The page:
Russian Tu-95 bombers fly during a joint Kazakh-Russian military exercise at Otar military range, some 150km (93 miles) west of Almaty, October 3, 2008. The U.S. military dispatched two pairs of F-22 Raptor fighter jets to intercept two groups of Russian air planes off the coast of Alaska on Monday, May 20, 2019. (Shamil Zhumatov /REUTERS)

U.S. fighter jets intercept Russian warplanes off Alaska


The U.S. military scrambled five aircraft on Monday to intercept two groups of Russian warplanes that flew in opposite directions off the coast of Alaska but never entered the U.S. sovereign airspace, officials with the bi-national North American Aerospace Defence Command (NORAD) said Tuesday.

First, NORAD dispatched two F-22 Raptor stealth fighters based in Alaska to intercept one group of Russian air planes consisting of two Tu-95 strategic bombers known by NATO identification as “Bears,” said NORAD spokesperson Capt. Cameron Hillier of the Royal Canadian Air Force (RCAF).

Two additional Raptors were scrambled to intercept and accompany another group of two Russian Bears and two Su-35 fighter jets flying in the opposite direction, Hillier said.

The U.S. military also dispatched an E-3 Sentry airborne warning and control system (AWACS) to monitor the situation, Hillier said.

An E-3 Sentry airborne warning and control system (AWACS) aircraft from the 552nd Air Control Wing lands at Tinker Air Force Base in Midwest City, Okla., Friday, March 23, 2007. (Stephen Holman/Tulsa World/AP Photo)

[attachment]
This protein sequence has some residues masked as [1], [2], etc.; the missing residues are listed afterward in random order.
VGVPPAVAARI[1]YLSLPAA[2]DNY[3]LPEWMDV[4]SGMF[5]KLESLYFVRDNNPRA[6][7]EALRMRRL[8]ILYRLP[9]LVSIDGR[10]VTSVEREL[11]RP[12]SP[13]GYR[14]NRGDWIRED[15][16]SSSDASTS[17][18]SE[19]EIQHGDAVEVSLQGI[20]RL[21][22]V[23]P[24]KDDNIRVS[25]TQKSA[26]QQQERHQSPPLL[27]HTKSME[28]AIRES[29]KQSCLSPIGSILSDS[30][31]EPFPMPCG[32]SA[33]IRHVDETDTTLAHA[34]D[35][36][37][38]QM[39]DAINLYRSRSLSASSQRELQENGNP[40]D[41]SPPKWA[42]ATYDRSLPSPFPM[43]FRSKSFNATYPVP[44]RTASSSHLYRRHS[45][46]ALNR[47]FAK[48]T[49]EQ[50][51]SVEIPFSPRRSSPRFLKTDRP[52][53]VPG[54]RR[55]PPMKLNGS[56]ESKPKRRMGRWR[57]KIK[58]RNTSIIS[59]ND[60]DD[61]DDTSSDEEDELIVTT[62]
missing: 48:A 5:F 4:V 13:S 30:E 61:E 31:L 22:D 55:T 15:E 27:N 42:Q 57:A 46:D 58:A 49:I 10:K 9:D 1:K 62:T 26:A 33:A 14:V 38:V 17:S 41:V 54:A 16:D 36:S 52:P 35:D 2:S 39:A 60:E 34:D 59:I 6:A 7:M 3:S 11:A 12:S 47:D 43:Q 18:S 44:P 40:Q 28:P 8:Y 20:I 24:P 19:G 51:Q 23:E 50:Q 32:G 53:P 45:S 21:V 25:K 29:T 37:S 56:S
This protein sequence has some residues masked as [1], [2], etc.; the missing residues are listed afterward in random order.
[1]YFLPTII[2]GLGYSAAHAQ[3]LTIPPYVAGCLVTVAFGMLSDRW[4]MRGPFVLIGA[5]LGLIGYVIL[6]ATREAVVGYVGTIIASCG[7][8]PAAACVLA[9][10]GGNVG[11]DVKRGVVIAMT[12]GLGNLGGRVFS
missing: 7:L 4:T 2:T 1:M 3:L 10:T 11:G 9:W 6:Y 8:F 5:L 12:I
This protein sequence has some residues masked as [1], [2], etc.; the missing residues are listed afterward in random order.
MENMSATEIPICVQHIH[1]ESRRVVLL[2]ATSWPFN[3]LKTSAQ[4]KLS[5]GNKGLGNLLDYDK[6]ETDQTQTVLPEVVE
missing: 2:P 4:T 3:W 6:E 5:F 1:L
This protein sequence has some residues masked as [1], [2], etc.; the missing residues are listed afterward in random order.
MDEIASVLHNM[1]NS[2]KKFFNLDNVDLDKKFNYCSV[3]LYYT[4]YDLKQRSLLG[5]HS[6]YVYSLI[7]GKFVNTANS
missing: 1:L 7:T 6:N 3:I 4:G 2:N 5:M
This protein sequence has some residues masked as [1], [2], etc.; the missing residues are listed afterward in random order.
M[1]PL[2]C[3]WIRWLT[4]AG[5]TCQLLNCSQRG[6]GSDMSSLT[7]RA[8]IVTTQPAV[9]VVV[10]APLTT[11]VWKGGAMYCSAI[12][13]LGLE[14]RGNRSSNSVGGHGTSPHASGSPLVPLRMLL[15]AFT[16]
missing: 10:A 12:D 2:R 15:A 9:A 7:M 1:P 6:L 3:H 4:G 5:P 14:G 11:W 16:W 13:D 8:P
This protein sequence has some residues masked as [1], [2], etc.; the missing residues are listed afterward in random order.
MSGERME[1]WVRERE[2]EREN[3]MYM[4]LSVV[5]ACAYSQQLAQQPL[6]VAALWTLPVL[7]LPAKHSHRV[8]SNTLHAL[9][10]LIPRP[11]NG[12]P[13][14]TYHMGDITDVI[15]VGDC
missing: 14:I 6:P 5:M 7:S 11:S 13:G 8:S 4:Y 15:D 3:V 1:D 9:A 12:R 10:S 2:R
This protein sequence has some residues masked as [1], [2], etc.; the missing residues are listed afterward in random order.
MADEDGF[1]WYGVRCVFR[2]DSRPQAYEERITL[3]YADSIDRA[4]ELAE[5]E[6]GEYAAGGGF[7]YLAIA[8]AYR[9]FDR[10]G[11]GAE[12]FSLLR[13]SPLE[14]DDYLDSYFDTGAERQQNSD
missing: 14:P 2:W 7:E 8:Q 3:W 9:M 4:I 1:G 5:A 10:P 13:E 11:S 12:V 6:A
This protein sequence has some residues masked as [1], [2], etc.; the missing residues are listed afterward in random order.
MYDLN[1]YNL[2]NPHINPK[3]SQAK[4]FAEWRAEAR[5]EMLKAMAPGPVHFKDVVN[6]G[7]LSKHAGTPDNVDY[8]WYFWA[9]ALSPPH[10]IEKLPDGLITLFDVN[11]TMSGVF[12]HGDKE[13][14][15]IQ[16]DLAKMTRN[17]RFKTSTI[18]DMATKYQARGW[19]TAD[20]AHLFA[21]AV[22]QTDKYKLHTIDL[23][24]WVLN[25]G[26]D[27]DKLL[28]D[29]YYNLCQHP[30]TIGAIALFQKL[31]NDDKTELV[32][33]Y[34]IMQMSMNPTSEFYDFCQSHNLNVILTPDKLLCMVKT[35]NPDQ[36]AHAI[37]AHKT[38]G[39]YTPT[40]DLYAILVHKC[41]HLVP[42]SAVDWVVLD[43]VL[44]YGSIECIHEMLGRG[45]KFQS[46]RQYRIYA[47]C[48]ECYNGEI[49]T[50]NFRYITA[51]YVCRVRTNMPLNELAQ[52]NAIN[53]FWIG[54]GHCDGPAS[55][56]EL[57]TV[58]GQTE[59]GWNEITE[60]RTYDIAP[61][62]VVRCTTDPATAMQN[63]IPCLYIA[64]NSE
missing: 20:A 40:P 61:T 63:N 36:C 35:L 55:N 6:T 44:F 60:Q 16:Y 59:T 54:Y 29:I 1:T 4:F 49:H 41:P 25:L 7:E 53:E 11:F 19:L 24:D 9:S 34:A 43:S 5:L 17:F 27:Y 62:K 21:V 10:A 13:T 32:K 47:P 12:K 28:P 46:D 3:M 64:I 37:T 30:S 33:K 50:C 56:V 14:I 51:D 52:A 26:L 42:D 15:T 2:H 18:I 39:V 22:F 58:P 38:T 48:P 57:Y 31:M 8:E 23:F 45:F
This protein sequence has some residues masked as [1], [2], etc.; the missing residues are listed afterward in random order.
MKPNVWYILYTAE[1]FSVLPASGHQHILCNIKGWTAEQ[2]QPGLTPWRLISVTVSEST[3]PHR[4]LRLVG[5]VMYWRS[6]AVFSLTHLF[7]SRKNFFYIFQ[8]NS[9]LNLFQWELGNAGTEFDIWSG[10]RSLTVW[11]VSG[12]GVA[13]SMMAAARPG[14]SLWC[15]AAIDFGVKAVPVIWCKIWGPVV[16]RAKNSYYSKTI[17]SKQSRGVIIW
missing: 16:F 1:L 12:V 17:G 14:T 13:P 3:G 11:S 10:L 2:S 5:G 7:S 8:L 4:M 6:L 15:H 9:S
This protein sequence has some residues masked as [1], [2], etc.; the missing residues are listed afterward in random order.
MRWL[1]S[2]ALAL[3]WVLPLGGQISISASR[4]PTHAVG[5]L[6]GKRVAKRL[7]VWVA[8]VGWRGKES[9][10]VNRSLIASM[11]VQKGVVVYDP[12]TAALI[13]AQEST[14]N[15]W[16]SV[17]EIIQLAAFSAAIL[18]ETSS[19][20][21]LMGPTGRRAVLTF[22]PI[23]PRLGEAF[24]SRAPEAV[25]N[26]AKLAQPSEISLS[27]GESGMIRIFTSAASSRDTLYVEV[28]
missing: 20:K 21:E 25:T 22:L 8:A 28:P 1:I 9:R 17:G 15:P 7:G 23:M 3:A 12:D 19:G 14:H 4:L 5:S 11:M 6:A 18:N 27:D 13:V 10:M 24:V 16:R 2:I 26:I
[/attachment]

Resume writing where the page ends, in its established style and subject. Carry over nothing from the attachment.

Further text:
The interaction between Russian and U.S. air crews was “safe and professional” and the Russian planes remained at all times in international airspace, Hillier said.

The Russian aircraft did not enter the Canadian Air Defence Identification Zone (ADIZ) in the Arctic and no Canadian fighter jets were involved in the intercept, he added.

According to international law, a country’s sovereign airspace extends 22 kilometres from its coastlines. The ADIZ off Alaska extends more than 300 kilometres from the shore.

During the Cold War, such intercepts over the Arctic were regular events, however, following the collapse of the Soviet Union, cash-strapped Russia drastically reduced its strategic bomber air patrols.

In recent years, with tensions between Russia and the West mounting in other areas of the world, Moscow has increased the number of patrols by its Bears that have been modernized and outfitted to carry long-range nuclear-tipped cruise missiles.

Categories: International
Tags: , , , , , ,

Do you want to report an error or a typo? Click here!

@*@ Comments

Leave a Reply

Your email address will not be published. Required fields are marked *

 characters available

Note: By submitting your comments, you acknowledge that Radio Canada International has the right to reproduce, broadcast and publicize those comments or any part thereof in any manner whatsoever. Radio Canada International does not endorse any of the views posted. Your comments will be pre-moderated and published if they meet netiquette guidelines.

Netiquette »

When you express your personal opinion in an online forum, you must be as courteous as if you were speaking with someone face-to-face. Insults and personal attacks will not be tolerated. To disagree with an opinion, an idea or an event is one thing, but to show disrespect for other people is quite another. Great minds don’t always think alike—and that’s precisely what makes online dialogue so interesting and valuable.